Someone closes your console, stopping you from doing any cleanup?

31 Mar 2008 in dotnet |

Fair enough, production code is unlikely to be running in a cute .NET Console App, but maybe you come into a situation where you at least want to prevent somebody from closing your console window without going through your lovely cleanup routines. This link here will tell you what you can do.

To spread the word and to have a slightly less wordy version (using e.g. already defined delegates), you may also just look here:

`

    [DllImport("Kernel32")]
    private static extern bool SetConsoleCtrlHandler(Func<CtrlType, bool> handler, bool add);

    enum CtrlType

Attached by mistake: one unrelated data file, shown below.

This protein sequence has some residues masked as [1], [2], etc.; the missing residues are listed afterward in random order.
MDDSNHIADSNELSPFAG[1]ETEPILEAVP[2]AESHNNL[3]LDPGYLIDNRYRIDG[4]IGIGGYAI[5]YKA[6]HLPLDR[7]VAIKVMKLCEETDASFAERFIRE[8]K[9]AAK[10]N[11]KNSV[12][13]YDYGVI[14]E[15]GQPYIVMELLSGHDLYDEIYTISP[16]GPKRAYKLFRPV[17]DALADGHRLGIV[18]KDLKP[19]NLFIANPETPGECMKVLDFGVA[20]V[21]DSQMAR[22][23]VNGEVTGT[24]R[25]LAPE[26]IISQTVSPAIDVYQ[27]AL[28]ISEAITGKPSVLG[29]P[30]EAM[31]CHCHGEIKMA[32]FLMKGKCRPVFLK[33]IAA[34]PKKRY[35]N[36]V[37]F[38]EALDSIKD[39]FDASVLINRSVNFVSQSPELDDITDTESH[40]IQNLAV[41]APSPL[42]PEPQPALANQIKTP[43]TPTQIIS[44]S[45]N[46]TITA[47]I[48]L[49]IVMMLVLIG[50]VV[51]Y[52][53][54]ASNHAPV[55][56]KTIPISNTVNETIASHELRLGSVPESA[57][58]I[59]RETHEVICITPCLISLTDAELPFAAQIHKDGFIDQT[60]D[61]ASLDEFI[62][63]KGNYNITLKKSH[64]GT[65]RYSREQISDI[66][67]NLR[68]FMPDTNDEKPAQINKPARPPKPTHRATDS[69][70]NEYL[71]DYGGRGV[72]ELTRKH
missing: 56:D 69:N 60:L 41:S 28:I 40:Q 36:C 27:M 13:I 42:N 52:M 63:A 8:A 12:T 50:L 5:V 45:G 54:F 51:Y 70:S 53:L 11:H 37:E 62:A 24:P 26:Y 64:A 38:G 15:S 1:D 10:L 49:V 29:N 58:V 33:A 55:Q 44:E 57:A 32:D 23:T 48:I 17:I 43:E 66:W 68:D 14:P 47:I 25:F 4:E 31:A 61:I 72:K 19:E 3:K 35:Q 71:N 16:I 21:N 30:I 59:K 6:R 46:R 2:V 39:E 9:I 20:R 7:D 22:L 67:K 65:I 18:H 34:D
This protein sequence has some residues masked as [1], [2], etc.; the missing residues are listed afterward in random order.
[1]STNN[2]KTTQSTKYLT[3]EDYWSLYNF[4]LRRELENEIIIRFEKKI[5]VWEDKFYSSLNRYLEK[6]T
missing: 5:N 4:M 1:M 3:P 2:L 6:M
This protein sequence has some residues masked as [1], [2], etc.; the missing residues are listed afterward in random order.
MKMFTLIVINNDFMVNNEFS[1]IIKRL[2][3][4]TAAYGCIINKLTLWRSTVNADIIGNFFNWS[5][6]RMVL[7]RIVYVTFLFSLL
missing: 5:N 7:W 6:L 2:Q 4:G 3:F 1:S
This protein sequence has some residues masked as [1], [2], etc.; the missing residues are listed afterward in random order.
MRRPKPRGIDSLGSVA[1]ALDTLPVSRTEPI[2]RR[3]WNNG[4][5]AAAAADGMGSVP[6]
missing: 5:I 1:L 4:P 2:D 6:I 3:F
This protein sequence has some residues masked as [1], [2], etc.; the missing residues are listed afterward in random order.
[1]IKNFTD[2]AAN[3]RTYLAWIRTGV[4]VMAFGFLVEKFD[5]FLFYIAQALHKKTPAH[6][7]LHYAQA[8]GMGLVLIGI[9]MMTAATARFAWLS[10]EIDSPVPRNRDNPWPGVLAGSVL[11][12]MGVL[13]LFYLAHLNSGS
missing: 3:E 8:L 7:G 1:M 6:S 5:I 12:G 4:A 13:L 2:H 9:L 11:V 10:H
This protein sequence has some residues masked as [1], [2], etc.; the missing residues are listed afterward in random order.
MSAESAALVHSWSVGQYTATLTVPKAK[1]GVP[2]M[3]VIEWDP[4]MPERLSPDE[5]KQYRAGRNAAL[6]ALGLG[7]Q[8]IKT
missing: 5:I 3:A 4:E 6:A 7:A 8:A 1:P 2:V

{
        CTRL_C_EVENT = 0,
        CTRL_BREAK_EVENT = 1,
        CTRL_CLOSE_EVENT = 2,
        CTRL_LOGOFF_EVENT = 5,
        CTRL_SHUTDOWN_EVENT = 6
    }

    private static bool Handler(CtrlType sig)
    {
        if (sig == CtrlType.CTRL_CLOSE_EVENT)
             //DoCleanup stuff here
        return false;
    }

    static void Main(string[] args)
    {
        // Some boilerplate to react to close window event
        SetConsoleCtrlHandler(Handler, true);
        .... `

“Handler” is just interested in the close event. It returns a boolean that states whether the given Close-message is handled. If you e.g. are letting your Console App hang around with Console.ReadLine() you better return that the event is not handled yet. That way, whatever routines are in place from .NET to handle the blocking Console-call will also be executed. If you would set handled = true, your App is essentially locked and Windows will ask you to end the process.

Chronology

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